“A friend loves at all times, and a brother is born for adversity.” Proverbs 17:17 (ESV)
I was recently back in the States for a stint, and there were two questions that I kept being asked. Okay, there were more than two questions, but these were probably the two most frequently asked:
- What is your (my) favorite part about living in Uganda?
- What is the hardest part about living in Uganda?
Even though these were the two most common questions I received, every time they were asked, they would stop me in my tracks. Because, honestly, there is a lot that I love about living here and a lot that can be really challenging. I love the basically perfect weather! I dislike being away from my niece and nephew (and the rest of my family, but they are the two cutest members). I love the convenience of being able to hop on a boda if you need immediate transport. I miss driving on smooth roads. I love the students I get to teach! I hate the never-ending war on ants. The list could go on for hours.
But honestly, if I really give myself enough time to think about it, my favorite thing about living in Uganda is also the hardest.
It’s the community.
I have here a community that has stood by my side through thick and thin. We have celebrated major holidays and have cried through extremely challenging circumstances together. They have seen me thrive and have seen me at my ugliest. Some people have been a part of my community for the entire year and a half that I have been here, while others have only just recently joined. Without the community with which the Lord has provided me, life here would be so much more difficult.
When you go through exciting new experiences with people, those memories often last a lifetime. But when you go through the trenches with people, it creates a bond that is unbreakable. Things happen in the trenches that you cannot share with others. Or if you try, they may listen and be empathetic, but they will never truly understand in the same way the people do who were alongside you. Life here is not all trenches, but I have certainly had those moments, and I am so grateful that God has surrounded me with an amazing community of people with whom I have experienced both the peaks and the valleys.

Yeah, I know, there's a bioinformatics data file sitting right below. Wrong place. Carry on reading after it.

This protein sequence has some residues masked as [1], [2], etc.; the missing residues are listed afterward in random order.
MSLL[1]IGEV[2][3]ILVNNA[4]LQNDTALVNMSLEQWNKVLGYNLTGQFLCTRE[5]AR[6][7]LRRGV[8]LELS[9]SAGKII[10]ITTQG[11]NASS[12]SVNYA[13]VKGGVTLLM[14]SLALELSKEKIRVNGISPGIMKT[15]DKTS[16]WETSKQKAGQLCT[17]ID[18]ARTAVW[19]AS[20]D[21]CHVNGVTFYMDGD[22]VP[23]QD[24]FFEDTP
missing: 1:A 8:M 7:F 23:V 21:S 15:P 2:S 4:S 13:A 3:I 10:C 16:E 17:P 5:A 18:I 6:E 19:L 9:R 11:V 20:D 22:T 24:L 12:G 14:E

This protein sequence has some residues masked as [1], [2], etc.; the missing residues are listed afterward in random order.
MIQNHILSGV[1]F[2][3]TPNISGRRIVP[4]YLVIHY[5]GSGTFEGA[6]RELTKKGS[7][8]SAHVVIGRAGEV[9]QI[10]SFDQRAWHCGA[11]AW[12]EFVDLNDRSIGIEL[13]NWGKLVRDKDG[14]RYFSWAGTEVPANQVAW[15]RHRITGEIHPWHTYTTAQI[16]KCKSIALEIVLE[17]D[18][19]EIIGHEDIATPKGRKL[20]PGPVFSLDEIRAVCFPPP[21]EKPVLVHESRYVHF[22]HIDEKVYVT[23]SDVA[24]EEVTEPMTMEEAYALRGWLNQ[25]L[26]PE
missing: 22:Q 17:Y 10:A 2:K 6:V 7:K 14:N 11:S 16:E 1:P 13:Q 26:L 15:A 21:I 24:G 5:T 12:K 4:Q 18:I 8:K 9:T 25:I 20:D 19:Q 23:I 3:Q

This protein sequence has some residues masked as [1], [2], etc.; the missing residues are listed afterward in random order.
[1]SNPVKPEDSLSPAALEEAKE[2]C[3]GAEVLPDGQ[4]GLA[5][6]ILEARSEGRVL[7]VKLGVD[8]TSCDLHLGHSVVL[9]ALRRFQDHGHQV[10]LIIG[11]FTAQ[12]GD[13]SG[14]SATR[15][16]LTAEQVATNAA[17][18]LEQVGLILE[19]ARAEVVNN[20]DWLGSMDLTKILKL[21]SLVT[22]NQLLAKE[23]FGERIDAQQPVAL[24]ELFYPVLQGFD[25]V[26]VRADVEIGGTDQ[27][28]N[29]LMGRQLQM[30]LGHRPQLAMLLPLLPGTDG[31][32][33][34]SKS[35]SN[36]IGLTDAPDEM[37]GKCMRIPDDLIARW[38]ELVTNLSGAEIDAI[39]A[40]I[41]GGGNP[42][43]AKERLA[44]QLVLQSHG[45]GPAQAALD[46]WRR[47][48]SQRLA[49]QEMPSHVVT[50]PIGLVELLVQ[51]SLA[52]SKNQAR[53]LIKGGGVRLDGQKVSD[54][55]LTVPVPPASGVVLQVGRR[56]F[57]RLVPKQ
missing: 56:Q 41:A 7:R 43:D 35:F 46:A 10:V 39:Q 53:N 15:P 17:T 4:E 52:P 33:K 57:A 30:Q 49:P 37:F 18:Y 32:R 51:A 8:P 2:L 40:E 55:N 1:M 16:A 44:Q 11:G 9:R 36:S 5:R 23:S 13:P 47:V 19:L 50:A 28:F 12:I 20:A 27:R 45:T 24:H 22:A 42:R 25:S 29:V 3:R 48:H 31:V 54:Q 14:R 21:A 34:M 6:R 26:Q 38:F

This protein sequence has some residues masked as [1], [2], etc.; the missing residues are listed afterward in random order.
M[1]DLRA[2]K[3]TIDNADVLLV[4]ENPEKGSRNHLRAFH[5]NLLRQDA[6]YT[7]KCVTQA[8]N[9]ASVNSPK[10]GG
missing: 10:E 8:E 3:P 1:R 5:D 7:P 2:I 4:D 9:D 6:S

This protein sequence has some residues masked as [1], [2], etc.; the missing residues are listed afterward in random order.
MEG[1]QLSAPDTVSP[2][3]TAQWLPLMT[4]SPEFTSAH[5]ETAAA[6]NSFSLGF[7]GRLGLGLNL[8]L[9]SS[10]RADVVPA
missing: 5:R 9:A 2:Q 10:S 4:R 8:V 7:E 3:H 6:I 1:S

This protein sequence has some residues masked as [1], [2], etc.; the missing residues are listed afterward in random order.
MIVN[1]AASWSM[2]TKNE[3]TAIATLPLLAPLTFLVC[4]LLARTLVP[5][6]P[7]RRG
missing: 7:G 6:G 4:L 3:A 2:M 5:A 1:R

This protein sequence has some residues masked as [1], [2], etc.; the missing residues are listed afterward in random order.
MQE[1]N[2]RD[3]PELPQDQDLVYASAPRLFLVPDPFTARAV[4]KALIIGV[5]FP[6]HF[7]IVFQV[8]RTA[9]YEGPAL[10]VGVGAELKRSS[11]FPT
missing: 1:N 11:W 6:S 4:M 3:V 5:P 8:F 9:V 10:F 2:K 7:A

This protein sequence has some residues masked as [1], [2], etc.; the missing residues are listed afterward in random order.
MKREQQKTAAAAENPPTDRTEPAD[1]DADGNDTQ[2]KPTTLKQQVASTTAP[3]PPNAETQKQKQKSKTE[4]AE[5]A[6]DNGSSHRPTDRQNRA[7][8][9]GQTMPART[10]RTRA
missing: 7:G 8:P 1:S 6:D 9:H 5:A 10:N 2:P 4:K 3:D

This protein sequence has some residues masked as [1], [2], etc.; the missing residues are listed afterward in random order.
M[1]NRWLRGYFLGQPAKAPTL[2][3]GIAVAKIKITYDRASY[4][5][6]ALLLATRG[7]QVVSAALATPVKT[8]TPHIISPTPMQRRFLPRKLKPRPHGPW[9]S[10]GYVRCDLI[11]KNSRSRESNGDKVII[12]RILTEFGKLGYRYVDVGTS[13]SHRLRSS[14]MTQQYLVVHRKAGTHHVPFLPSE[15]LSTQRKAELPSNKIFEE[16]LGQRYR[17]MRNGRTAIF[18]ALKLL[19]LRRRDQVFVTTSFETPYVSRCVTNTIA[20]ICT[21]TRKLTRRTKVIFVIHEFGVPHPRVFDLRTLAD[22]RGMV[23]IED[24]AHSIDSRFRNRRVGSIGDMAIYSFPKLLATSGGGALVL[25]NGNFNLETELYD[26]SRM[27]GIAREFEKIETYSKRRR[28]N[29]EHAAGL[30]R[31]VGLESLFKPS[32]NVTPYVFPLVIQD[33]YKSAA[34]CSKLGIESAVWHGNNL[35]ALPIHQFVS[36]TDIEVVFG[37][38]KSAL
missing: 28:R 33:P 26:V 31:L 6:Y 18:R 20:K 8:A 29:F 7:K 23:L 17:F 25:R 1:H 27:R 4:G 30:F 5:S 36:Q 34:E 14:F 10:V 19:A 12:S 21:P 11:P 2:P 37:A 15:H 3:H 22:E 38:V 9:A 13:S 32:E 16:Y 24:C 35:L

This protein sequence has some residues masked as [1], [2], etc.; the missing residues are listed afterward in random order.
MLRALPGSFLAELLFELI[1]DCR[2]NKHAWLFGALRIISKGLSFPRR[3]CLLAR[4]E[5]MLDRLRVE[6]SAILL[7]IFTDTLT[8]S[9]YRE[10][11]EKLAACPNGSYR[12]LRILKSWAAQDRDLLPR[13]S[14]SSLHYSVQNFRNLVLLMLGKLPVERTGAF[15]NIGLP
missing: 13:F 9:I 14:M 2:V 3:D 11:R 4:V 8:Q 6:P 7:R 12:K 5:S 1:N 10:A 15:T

So how could such a wonderful community also be the hardest part about life here?
In the 18 months that I have lived here, I have already had to say, “See ya later” to several amazing friends. Some of these friends I know I will see in the next few months, while others I pray I will get to see again someday. It can be really hard to allow yourself to form such close friendships when there is an end date.
But that is what God calls us to do. He calls us to invest in people. He does not say, “Only invest in people who are going to be in your life for at least a year.” He does not say, “Only invest in people who look/think/act/etc., like you.” We are called to build relationships because that is what Jesus did. Not everyone with whom Jesus came into contact ended up being a close, personal friend…heck, a lot of people did not even like Him…but He still laid down His life for them.
So I am challenging myself not to grow cynical. I am challenging myself to continue investing in those around me, not knowing if we will be together for 2 months, 6 months, 2 years, or 20 years. And I want to approach each day with a grateful heart. I am so thankful for the sweet friendships I have formed here and for the opportunity to serve in a community of believers who desire to love those whom God puts in our lives…even when it is difficult.